Since the mid-1970’s, Wisconsin has recognized non-traumatic mental injuries in worker’s compensation.  Specifically, in the School District No. 1 v. DILHR  decision, the Wisconsin Supreme Court established the “extraordinary stress” standard for compensability.  This decision provided that a “mental injury non-traumatically caused must have resulted from a situation of greater dimensions than the day-to-day emotional strain and tension which all employees must experience.”  This standard was clarified in the Spink v. Farm Credit Services decision, where the court found “the amount of stress in the applicant’s occupation and field … served as the benchmark for comparison with the stress that the applicant claims entitles him or her to worker’s compensation.”  Later, the Jenson v. Employer’s Mutual Court further clarified the test stating the stress was “measured not by its effects on the victim, but by the unusual nature of the occupational stress itself.”  These onerous standards often prevented employees in high-stress jobs – such as public safety officers, from prevailing on a claim for PTSD.

The Act itself makes a few important changes, most notably by relaxing the existing “extraordinary stress” standard discussed above, along with setting caps on liability.  These changes are discussed in detail below:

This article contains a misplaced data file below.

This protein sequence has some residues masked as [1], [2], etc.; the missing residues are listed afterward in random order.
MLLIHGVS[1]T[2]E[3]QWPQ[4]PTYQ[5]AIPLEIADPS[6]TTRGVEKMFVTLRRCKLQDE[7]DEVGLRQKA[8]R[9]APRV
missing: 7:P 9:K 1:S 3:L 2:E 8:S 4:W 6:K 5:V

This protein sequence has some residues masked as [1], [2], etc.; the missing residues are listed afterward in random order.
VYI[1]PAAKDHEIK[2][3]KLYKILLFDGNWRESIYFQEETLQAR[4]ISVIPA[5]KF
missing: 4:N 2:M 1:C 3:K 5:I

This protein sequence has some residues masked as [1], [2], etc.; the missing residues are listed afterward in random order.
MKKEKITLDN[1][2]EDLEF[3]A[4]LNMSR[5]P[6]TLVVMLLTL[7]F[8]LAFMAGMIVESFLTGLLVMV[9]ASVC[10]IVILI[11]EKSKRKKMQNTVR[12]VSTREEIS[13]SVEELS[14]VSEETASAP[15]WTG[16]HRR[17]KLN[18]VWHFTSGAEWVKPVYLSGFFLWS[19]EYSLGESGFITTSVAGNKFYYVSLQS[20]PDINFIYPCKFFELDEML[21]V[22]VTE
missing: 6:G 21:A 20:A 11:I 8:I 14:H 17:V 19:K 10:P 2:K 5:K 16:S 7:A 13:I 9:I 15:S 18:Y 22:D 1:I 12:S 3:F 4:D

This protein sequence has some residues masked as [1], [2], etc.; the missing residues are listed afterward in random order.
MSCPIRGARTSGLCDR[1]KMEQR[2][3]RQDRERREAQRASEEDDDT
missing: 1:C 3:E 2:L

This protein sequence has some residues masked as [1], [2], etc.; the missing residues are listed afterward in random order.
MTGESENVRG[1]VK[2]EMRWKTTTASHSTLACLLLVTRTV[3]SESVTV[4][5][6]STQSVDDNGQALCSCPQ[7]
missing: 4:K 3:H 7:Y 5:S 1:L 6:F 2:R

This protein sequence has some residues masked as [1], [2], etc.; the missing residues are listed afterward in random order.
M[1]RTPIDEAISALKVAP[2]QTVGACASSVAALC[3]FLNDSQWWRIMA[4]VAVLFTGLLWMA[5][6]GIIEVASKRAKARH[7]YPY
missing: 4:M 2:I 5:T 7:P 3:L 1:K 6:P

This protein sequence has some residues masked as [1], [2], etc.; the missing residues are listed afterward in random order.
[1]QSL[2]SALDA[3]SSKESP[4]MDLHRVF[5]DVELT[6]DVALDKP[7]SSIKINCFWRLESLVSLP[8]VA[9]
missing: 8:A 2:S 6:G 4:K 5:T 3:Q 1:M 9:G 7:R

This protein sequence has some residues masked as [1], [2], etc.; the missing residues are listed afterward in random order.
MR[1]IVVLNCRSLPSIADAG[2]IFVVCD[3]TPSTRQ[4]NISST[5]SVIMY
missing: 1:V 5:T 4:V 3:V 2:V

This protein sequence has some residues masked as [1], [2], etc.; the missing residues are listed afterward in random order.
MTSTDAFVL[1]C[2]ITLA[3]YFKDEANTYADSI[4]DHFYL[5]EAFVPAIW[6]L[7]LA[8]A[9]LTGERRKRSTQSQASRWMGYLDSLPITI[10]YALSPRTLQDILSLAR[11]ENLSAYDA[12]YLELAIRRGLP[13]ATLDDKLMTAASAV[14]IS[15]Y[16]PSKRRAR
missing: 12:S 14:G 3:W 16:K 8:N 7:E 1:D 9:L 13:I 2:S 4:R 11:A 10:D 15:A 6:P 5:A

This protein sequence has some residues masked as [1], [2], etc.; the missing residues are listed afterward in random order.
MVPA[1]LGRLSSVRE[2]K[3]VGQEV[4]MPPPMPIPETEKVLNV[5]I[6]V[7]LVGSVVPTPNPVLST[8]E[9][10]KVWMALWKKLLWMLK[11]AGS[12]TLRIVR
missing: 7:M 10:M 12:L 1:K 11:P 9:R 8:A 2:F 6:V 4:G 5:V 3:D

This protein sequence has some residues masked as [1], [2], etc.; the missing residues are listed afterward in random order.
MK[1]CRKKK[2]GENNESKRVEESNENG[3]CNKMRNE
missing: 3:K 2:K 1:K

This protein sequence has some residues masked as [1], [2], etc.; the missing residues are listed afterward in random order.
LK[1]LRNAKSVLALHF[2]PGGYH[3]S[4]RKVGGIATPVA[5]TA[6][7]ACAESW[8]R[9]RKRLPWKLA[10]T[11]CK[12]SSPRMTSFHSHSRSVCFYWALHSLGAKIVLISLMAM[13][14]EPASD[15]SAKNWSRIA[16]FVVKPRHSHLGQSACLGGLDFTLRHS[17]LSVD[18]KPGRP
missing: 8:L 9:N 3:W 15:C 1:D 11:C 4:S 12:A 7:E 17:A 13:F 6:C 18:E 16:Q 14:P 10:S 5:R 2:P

First, the Act allows payment of worker’s compensation benefits if a public safety officer, such as law enforcement or firefighter, is diagnosed with PTSD by a licensed psychologist or psychiatrist, and the mental injury is not accompanied by a physical injury if proven by a preponderance of the evidence and the mental injury is not a result of a result of a good faith employment action by the employer. Wis. Stat §102.17(9)(b).

Second, the Act limits the liability for treatment of such injuries and claims to no more than 32 weeks after the injury is first reported. Wis. Stat §102.42(1p).

Third, it restricts the ability to claim compensation for such injuries and diagnoses to three times within an individual’s lifetime, regardless of a change in employment status. Wis. Stat §102.17(9)(c).

In short, this legislation eases the process of claiming a mental injury and obtaining covered treatment, and expenses for public safety officers by altering the previous standards for compensable non-traumatic mental injuries.